Hmm….wonder how fresh peaches would taste on a pizza? Well, along with some heirloom tomatoes, fresh goat cheese (spiked with chipotle), hot banana peppers (to counterbalance the sweetness of the peaches), basil, and some really tasty truffle salami. Basically, a tomato-peach salad atop some homemade dough in the form of a pizza.
There’s no way to get that nice charcoaled crust without a wood/cool fire oven. That being said, using a pizza stone and turning your oven up as high as it goes, produces a crispy, browned crust in under 10 minutes.
Am indecisive at times and had trouble deciding on what type of cheese to use on the pizza. Ultimately, I settled upon a combination of fresh goat cheese from Cherry Glen Farm (located just outside Washington, DC, in Boyds, MD) and Cypress Grove (Arcata, California), and some Manchego (Spain).
Verdict: I love the combination of the peaches and tomatoes. As for the truffle salami, what’s not to love. You get hints of truffle with every bite; probably some of the best salami I’ve tasted outside of Italy. Alternatively, you could drizzle a bit of white truffle oil over the pizza after it comes out of the oven or garnish with a sprinkle of truffle sea salt. Cherokee purple, green and red zebra heirloom tomatoes and juicy peaches from West Virginia. Everything tastes fresh and is not weighed down by the cheese.
Farmers’ Market Pizza
1 large or 2 medium heirloom tomatoes, thinly sliced
1/2 peach, thinly sliced
1 banana pepper, seeds removed, thinly sliced
(truffle) salami, thinly sliced
shredded/crumbled cheese (used combination of fresh goat’s cheese and Manchego)
fresh basil, thinly sliced for garnish
sea salt or truffle salt to taste
drizzle of olive oil or truffle oil
red pepper flakes
pizza dough (recipe below)
Place the pizza stone in the oven and preheat to 500F (or as high as your oven will go) for at least 30 minutes.
Now it’s time to roll out the dough. Generously flour a peel or the back of a sheet pan. Roll the dough so that it stretches to about 11-12″ in diameter for a 9-ounce piece of dough.
Slide the pizza onto the baking stone and bake until the crust is golden brown, about 8 ½ to 9 minutes. Top with fresh basil, a drizzle of olive oil or white truffle oil, sea salt or truffle salt, and some red pepper flakes to taste.
Makes 4 pizzas (each weighting 9 ounces)–I used 1 and froze the rest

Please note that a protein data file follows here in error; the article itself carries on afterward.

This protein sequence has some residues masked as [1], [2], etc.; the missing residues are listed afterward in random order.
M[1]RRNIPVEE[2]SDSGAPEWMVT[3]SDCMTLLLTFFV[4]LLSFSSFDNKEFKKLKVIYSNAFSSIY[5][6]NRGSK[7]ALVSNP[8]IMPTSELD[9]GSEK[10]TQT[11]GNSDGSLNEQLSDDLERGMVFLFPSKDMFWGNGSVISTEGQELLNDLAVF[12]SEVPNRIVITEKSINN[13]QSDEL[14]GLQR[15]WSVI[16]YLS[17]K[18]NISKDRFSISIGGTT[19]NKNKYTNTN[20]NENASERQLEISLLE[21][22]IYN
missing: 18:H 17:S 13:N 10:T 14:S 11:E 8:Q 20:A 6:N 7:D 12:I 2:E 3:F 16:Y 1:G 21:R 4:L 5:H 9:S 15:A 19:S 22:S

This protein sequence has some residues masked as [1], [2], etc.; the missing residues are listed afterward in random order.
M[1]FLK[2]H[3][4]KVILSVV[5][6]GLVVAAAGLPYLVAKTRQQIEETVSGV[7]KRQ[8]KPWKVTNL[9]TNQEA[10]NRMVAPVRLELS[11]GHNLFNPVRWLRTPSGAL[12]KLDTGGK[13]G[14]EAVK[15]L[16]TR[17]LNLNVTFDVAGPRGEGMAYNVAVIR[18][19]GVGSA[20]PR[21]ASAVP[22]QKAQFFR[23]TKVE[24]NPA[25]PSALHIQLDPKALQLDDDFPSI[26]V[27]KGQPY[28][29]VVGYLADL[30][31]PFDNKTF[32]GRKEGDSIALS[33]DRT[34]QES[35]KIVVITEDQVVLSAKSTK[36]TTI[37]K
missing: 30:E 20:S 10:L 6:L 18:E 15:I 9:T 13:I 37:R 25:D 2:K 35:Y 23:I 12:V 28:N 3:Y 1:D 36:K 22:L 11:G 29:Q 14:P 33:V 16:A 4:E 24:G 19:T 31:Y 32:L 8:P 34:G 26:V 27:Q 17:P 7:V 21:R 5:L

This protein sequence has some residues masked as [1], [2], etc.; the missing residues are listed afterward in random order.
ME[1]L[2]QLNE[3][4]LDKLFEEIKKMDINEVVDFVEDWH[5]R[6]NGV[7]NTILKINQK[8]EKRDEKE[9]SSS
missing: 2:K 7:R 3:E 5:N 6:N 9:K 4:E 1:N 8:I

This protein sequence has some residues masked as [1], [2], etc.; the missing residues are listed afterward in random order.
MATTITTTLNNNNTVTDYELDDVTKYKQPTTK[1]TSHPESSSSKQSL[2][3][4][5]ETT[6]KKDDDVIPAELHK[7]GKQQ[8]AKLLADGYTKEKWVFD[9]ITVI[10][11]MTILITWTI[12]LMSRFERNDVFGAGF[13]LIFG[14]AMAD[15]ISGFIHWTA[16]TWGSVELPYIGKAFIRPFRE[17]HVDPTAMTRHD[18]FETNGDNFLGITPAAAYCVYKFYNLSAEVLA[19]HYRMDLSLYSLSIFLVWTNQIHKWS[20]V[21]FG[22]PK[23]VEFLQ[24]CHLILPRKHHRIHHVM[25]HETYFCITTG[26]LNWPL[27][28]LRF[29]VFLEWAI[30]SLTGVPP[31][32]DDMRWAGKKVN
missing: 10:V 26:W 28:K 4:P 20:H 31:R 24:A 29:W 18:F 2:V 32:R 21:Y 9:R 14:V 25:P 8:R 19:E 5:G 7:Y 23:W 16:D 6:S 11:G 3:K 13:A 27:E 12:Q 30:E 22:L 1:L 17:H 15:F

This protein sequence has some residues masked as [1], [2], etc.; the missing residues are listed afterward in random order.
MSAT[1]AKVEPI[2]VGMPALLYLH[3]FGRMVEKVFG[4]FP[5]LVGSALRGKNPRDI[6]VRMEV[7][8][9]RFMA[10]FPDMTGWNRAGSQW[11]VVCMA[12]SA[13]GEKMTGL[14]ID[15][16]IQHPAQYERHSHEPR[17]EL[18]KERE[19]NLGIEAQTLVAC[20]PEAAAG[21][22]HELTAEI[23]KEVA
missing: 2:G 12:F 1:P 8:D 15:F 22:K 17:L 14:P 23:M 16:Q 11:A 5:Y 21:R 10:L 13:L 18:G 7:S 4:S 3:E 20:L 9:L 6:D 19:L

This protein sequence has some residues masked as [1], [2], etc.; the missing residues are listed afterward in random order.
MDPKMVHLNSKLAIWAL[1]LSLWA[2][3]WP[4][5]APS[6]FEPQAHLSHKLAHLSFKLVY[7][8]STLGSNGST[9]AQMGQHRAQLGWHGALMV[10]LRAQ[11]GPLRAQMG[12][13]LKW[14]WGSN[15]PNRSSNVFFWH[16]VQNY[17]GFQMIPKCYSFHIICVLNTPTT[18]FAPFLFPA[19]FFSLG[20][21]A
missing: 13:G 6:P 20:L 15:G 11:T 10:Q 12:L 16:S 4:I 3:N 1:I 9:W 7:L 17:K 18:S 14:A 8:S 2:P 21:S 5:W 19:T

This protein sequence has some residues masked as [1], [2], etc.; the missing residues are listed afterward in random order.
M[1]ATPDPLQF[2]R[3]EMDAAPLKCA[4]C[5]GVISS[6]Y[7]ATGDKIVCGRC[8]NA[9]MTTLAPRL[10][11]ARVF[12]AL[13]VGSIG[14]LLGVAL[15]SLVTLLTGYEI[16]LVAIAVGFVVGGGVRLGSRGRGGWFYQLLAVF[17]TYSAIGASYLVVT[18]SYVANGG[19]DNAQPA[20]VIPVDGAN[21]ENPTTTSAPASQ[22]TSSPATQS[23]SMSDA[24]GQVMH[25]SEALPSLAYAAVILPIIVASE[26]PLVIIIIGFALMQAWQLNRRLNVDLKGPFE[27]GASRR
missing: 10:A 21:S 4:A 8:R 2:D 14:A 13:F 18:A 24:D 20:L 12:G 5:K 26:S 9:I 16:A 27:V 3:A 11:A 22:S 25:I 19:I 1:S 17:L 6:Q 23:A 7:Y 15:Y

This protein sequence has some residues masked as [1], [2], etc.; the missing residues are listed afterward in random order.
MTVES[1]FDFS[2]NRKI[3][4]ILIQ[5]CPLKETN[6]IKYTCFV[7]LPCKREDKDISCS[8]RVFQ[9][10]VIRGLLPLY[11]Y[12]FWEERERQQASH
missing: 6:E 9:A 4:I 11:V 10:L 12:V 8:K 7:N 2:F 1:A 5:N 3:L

4 1/2 cups (20.25 ounces) 00 flour (or all purpose flour, unbleached high-gluten, bread, or half white-wheat)
1 3/4 teaspoons (0.44 ounces) salt
1 teaspoon (0.11 ounces) instant yeast
1/4 cup olive oil (optional)
1 3/4 cup (14 ounces) ice cold water
Note: I actually used half white-wheat flour in the dough. On previous attempts, I found the dough a bit “doughy” with whole wheat. But upon further experimentation, I found that if you roll the dough out very thin, it will get nice and crispy.
Stir together the flour, salt, and instant yeast. Stir in the water and olive oil (if using). With a wooden spoon, mix all the ingredients together until it forms a ball. Mix for about 5-7 minutes until all ingredients are evenly distributed. The finished dough will be springy, elastic, and sticky.
Sprinkle flour over the dough. Cut the dough into four pieces. Gently shape each piece into a ball. Mist the dough with oil, and cover with plastic.
The next step is letting the dough rise. Typically, I let the dough rise for three hours at room temperature. You could also refrigerate overnight to rest the dough (it can keep up to three days in the refrigerator); remove from the fridge and let the dough come to room temperature before shaping it.
Something light and refreshing to go with your pizza…
I’ve made this tea on many occasions — baby showers, work functions, dinner parties — and it’s always a big hit. The tea has just a hint of sweetness from pure cane sugar. There are nice floral notes from the hibiscus flowers, along with cinnamon and citrus undertones. Very light and refreshing.
From Michael Chiarello
48 ounces (6 cups) water
3 tablespoons hibiscus flowers, unsprayed
2 cinnamon sticks
1/8 cup sugar
1 small orange, sliced
Bring water to a light boil. Turn off the heat, add the hibiscus flowers and cinnamon sticks. Cover and steep for 20 minutes. Strain the tea, add the sugar and orange slices. Serve over ice.
Note: I typically find hibiscus flowers at Mexican grocery stores or, sometimes, Whole Foods (make sure the hibiscus flowers are organic and haven’t been sprayed with pesticides or chemicals).